In a new development, the House Oversight Subcommittee on Economic and Consumer Policy is investigating the potential misuse of the Opportunity Zone Program.
Rep. Raja Krishnamoorthi, (D-Ill.), the subcommittee chairman, and subcommittee member Rashida Tlaib, (D-MI), submitted a letter to U.S. Treasury Secretary Steven Mnuchin.
“In particular, we are concerned about possible abuses in the Department’s designation of certain census tracts as Qualified Opportunity Zones in Detroit, Los Angeles, and Oklahoma City. These areas appear unqualified for the program, and raise questions about whether Treasury’s designations were done to benefit individuals or entities with a personal or political connection to President Trump,” the members stated.
The subcommittee is in the beginning stages of the investigation and has not arrived at any conclusions yet, a subcommittee aide told Black Enterprise. She says the members’ letter to the Treasury is seeking information to help the subcommittee better understand what factors influenced the department’s decision-making and understand how it occurred. The letter asks the Treasury to respond by July 13 and provide the subcommittee information that will help it conduct oversight of the program.
Efforts to get a comment from the Treasury were unsuccessful.
In general, Opportunity Zones have been controversial and received mixed reviews since they were created as part of the 2017 Tax Cuts and Jobs Act. They allow investors to defer tax on any capital gains until 2026 and avoid a capital gains tax on the sale of an Opportunity Zone. Those funds are then invested in property and businesses located or operated within the designated QO Zones.
The investments are geared to accelerate economic development in almost 9,000 designated areas in America and Puerto Rico, experts say. Supporters say Opportunity Zones could mean billions of dollars poured into poor areas nationally, creating economic development and jobs for residents in distressed areas. Those areas often are mostly in black neighborhoods. But critics argue Opportunity Zones perhaps are a way for the wealthy to get richer. They maintain the affluent get tax breaks developing projects in poor areas favorable to them, potentially not benefiting residents who live in those areas.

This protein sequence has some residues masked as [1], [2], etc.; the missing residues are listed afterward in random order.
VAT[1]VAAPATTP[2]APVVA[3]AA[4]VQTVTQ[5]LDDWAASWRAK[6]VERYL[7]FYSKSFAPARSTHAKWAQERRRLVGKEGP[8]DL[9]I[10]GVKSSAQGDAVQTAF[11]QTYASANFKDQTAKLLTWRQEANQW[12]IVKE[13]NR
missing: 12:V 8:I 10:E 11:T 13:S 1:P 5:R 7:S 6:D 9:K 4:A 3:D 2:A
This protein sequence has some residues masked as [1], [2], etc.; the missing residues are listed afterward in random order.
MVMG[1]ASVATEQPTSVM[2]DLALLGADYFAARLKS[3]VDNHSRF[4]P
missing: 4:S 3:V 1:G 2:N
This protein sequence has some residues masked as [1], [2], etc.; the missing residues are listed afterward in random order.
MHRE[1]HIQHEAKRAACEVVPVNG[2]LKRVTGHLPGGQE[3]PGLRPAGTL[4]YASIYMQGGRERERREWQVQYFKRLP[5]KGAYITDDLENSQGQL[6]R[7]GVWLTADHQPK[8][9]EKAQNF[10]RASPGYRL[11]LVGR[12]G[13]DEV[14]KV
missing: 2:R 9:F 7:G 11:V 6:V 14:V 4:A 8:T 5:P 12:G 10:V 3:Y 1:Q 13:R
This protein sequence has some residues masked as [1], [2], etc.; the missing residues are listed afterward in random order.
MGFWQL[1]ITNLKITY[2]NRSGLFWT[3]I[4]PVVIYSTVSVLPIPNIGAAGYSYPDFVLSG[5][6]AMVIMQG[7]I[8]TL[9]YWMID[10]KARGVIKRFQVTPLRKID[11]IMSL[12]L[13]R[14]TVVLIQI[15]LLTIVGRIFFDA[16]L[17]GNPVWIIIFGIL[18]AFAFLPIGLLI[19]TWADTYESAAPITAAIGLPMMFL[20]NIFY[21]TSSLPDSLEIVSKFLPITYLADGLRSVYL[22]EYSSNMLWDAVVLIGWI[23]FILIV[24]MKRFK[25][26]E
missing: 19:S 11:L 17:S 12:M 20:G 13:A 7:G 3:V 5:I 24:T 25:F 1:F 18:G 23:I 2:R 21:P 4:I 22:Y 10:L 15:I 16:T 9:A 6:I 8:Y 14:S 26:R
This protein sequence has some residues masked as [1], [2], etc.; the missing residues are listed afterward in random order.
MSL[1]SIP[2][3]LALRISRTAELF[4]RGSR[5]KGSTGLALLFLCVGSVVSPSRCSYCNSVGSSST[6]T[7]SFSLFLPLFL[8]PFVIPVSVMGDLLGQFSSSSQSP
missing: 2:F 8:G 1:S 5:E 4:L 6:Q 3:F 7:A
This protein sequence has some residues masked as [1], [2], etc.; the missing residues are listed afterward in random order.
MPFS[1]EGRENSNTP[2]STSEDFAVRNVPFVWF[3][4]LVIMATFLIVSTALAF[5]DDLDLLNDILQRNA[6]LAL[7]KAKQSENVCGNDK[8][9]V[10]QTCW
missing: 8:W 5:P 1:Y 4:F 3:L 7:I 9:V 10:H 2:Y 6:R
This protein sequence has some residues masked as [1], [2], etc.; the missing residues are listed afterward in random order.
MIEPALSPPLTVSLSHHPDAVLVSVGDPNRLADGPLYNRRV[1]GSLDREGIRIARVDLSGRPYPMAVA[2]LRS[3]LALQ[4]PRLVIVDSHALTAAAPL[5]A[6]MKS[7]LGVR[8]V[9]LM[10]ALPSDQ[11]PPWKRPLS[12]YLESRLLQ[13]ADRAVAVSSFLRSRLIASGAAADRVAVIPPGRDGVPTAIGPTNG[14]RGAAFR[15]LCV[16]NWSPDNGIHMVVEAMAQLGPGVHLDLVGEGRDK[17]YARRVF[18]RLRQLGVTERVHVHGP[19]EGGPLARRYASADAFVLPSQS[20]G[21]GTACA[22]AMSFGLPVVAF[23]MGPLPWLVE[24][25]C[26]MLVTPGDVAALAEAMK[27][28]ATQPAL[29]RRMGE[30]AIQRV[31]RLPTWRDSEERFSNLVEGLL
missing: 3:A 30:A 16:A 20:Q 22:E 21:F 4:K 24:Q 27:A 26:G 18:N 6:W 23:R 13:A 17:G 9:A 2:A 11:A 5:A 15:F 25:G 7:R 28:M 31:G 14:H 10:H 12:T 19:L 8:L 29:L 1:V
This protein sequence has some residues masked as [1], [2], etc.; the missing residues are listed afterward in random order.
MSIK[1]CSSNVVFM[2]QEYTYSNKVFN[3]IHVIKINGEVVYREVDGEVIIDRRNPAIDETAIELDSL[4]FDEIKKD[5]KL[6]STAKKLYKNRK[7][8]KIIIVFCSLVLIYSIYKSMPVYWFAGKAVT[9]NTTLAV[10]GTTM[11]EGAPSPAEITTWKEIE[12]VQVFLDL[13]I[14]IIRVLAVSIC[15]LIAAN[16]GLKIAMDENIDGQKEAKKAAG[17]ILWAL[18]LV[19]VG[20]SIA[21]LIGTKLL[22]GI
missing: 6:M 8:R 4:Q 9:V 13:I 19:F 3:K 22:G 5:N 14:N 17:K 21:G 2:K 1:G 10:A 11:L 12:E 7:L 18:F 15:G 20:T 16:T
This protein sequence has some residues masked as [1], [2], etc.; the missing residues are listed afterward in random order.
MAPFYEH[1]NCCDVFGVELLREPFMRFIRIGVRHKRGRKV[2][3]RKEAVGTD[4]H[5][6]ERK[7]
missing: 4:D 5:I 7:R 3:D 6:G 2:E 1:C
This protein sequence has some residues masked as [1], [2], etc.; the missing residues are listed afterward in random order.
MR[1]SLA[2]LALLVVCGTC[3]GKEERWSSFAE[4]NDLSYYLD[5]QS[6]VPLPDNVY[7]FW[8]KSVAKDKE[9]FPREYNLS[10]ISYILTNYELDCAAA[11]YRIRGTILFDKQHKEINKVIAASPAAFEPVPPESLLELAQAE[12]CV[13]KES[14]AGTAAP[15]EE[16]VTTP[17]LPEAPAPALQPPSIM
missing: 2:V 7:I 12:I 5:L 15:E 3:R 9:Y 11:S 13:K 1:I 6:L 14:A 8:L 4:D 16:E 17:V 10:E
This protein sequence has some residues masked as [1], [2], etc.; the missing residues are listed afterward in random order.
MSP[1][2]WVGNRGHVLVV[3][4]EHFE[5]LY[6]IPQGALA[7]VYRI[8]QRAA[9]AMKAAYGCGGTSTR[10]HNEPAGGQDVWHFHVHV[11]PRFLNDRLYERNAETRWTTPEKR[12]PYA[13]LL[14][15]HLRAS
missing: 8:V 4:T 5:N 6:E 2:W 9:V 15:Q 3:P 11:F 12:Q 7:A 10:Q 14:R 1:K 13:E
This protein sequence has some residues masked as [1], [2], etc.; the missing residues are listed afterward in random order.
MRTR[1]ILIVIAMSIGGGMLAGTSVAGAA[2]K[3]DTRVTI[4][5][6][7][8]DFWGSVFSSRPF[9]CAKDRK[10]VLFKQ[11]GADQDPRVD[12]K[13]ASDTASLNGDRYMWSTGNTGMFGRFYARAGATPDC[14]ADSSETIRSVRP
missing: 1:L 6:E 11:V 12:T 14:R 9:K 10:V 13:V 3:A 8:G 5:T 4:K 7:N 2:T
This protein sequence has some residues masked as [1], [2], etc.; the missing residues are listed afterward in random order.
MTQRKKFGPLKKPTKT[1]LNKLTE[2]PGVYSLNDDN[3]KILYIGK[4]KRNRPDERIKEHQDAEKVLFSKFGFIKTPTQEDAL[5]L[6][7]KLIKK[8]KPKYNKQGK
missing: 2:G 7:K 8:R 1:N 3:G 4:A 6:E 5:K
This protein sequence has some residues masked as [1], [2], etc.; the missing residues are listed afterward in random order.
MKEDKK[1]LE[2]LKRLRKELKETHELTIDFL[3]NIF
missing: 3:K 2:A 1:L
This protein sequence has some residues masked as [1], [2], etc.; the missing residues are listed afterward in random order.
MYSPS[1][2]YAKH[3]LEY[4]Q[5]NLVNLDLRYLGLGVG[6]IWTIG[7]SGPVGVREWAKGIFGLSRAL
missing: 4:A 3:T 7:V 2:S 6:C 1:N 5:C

The subcommittee aide says the program’s purpose is to spur equitable development in low-income communities, help grow small businesses, and create jobs. However, she added press reports indicated the program is being used improperly to give tax breaks to high-end luxury real estate developers who don’t need them. She added the subcommittee wants to ensure the program is used effectively and helps the communities who need it the most.
The subcommittee also says it’s concerned that Treasury did not exercise meaningful oversight over the governors’ selections of Opportunity Zones and may have acted as a rubber stamp.
“Unconstrained discretion in the hands of the officials involved in nominating and certifying tracts as Opportunity Zones poses obvious risks,” the members added. “We are worried that the voices of some communities may not have been heard during the nomination process and were left out of the final selections.”